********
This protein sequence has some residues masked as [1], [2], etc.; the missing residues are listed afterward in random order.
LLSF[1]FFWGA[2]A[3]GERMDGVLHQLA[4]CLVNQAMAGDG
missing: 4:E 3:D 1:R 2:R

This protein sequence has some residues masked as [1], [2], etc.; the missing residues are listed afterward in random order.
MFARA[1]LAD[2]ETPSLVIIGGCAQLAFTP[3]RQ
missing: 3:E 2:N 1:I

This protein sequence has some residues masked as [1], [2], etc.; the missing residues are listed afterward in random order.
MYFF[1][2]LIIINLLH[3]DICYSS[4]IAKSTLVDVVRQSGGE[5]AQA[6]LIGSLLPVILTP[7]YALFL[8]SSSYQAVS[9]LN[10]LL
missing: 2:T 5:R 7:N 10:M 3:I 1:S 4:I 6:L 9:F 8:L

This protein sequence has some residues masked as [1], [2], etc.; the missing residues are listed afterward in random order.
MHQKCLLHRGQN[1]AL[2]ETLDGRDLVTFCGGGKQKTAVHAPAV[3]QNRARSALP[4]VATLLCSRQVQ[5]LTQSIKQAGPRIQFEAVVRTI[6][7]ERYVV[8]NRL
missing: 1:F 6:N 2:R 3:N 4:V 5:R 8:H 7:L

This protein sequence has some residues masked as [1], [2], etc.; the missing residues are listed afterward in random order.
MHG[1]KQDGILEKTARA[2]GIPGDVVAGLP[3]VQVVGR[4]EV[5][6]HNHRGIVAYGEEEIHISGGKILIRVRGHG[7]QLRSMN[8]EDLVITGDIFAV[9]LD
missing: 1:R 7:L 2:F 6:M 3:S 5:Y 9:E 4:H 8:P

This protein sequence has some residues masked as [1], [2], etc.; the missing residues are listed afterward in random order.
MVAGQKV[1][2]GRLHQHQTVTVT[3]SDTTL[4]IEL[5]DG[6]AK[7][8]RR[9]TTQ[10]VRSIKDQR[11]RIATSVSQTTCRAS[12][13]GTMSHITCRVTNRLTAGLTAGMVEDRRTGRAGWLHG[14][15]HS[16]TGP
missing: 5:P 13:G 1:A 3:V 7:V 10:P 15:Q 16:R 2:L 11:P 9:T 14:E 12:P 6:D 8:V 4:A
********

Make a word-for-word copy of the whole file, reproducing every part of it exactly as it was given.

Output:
This protein sequence has some residues masked as [1], [2], etc.; the missing residues are listed afterward in random order.
LLSF[1]FFWGA[2]A[3]GERMDGVLHQLA[4]CLVNQAMAGDG
missing: 4:E 3:D 1:R 2:R

This protein sequence has some residues masked as [1], [2], etc.; the missing residues are listed afterward in random order.
MFARA[1]LAD[2]ETPSLVIIGGCAQLAFTP[3]RQ
missing: 3:E 2:N 1:I

This protein sequence has some residues masked as [1], [2], etc.; the missing residues are listed afterward in random order.
MYFF[1][2]LIIINLLH[3]DICYSS[4]IAKSTLVDVVRQSGGE[5]AQA[6]LIGSLLPVILTP[7]YALFL[8]SSSYQAVS[9]LN[10]LL
missing: 2:T 5:R 7:N 10:M 3:I 1:S 4:I 6:L 9:F 8:L

This protein sequence has some residues masked as [1], [2], etc.; the missing residues are listed afterward in random order.
MHQKCLLHRGQN[1]AL[2]ETLDGRDLVTFCGGGKQKTAVHAPAV[3]QNRARSALP[4]VATLLCSRQVQ[5]LTQSIKQAGPRIQFEAVVRTI[6][7]ERYVV[8]NRL
missing: 1:F 6:N 2:R 3:N 4:V 5:R 8:H 7:L

This protein sequence has some residues masked as [1], [2], etc.; the missing residues are listed afterward in random order.
MHG[1]KQDGILEKTARA[2]GIPGDVVAGLP[3]VQVVGR[4]EV[5][6]HNHRGIVAYGEEEIHISGGKILIRVRGHG[7]QLRSMN[8]EDLVITGDIFAV[9]LD
missing: 1:R 7:L 2:F 6:M 3:S 5:Y 9:E 4:H 8:P

This protein sequence has some residues masked as [1], [2], etc.; the missing residues are listed afterward in random order.
MVAGQKV[1][2]GRLHQHQTVTVT[3]SDTTL[4]IEL[5]DG[6]AK[7][8]RR[9]TTQ[10]VRSIKDQR[11]RIATSVSQTTCRAS[12][13]GTMSHITCRVTNRLTAGLTAGMVEDRRTGRAGWLHG[14][15]HS[16]TGP
missing: 5:P 13:G 1:A 3:V 7:V 10:P 15:Q 16:R 2:L 11:P 9:T 14:E 12:P 6:D 8:V 4:A